Internet gaming, daily fantasy sports on Pennsylvania agenda

Posted: Jan. 5, 2017

A Pennsylvania senator said he plans to introduce broad legislation that would amend the Pennsylvania Race Horse Development and Gaming Act to legalize Internet gaming and daily fantasy sports.

The 2004 law authorized casino gambling at racetracks and non-racing facilities in part to bolster the state’s horse racing and breeding industry. A Jan. 2 memorandum from Sen. Jay Costa, who plans to introduce the bill, doesn’t indicate a share of any new gambling revenue would go to racing.

Costa, who is looking for co-sponsors, said the bill’s objective is to “allow the commonwealth’s gaming industry to continue to evolve and remain competitive in a responsible manner” and generate about $137 million in revenue for the state’s fiscal 2016-17 budget. His bill incorporates a House of Representatives measure to authorize Internet gaming; it passed the House in 2016 but stalled.

Pennsylvania currently has 12 casinos—six of them at racetracks—that would be eligible for an Internet gambling license for a fee of $10 million under Costa’s bill. Vendors that contract with casinos to host a gaming platform would pay $5 million; all license fee revenue would be deposited in the state’s general fund.

The tax rate would be 25%, with 15% reserved for property tax relief and 10% for economic development projects under the Commonwealth Financing Authority. Of the 10%, half would be set aside for projects in counties contiguous to a county that has a casino.

Internet gambling would be prohibited on casino property. In addition, the international airports in Philadelphia and Pittsburgh, as part of a pilot program, could offer “tablet gaming” for a $2.5 million license fee; the tax rate would be 25% as well.

As for daily fantasy sports, platforms would be charged a $2.5 million license fee and pay a tax of 25%, revenue from which would go toward Pennsylvania Lottery programs. The measure also calls for the state to offer “iLottery” to generate additional revenue.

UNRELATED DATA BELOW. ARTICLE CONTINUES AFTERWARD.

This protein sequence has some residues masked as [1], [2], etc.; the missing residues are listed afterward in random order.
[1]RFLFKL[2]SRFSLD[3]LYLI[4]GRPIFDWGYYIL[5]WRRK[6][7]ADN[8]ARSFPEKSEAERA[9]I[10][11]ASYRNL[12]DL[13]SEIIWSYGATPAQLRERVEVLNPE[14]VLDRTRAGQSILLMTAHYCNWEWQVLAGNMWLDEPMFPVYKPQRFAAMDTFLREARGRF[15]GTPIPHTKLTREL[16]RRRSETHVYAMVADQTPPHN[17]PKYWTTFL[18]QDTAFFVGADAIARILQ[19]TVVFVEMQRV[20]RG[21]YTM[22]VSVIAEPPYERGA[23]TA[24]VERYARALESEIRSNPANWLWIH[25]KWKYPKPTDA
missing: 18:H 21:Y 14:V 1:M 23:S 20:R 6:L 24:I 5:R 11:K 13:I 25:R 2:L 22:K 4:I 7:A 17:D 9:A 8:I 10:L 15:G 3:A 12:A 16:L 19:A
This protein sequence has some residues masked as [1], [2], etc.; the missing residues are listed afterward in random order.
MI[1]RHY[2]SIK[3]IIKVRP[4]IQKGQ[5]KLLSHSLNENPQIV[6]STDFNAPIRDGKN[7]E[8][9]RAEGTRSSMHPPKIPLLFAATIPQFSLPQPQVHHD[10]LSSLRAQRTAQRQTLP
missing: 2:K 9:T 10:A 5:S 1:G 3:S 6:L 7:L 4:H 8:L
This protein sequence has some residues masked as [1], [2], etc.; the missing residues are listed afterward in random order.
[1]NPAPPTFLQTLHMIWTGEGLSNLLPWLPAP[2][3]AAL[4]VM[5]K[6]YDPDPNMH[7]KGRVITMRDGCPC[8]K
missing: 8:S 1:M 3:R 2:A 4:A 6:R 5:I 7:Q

The Pennsylvania Gaming Control Board Jan. 5 released statistics that showed total gross revenue from casino slot machines in 2016 was $2.36 billion, down 0.23% from 2015. Of the six racetracks, only two had an increase in slots revenue: Parx Casino (2.84% to $389 million) and The Meadows Racetrack & Casino (0.63% to $221 million).

The gaming law of 2004 set the amount of slots revenue that goes to the Pennsylvania Race Horse Development Fund from racetrack casinos at 12%. That is now about 10.2%, according to the latest revenue statistics from the PGCB.

The state legislature has over the years dipped into the PRHDF for money to support programs other than horse racing. In 2015 the fund earned $246 million for Thoroughbred and Standardbred racing and breeding, down from $271 million in 2010.

Racing industry representatives have expressed concern that an expansion of gaming outside of licensed casinos coupled with racing not getting a share threatens to dent the PRHDF. The issue was briefly addressed at the December meeting of the Pennsylvania Horse Racing Commission.

Horsemen and breeders said uncertainty brought about by such legislative action has made it difficult to convince people to invest in the Pennsylvania Thoroughbred breeding program.

“All of that discussion going on about not giving horsemen a share of (revenue) hurts us,” said Pennsylvania Thoroughbred Horsemen’s Association President Sal DeBunda, a member of the PHRC. “That’s the message that’s going out, and it’s not a good message.”

Agriculture Secretary Russell Redding, who presided over the racing commission meeting, indicated the industry should tread lightly.

“I caution all of you to not look unappreciative,” Redding said. “If we look at the total amount of money generated, it is significant. We appreciate (breeding and racing) here, and we can qualify Pennsylvania by previous actions that support the industry.”

“We understand what you are saying,” Pennsylvania Horse Breeders Association Executive Secretary Brian Sanfratello told Redding, “but we want to let you know what kind of response you will get (from breeders and owners).”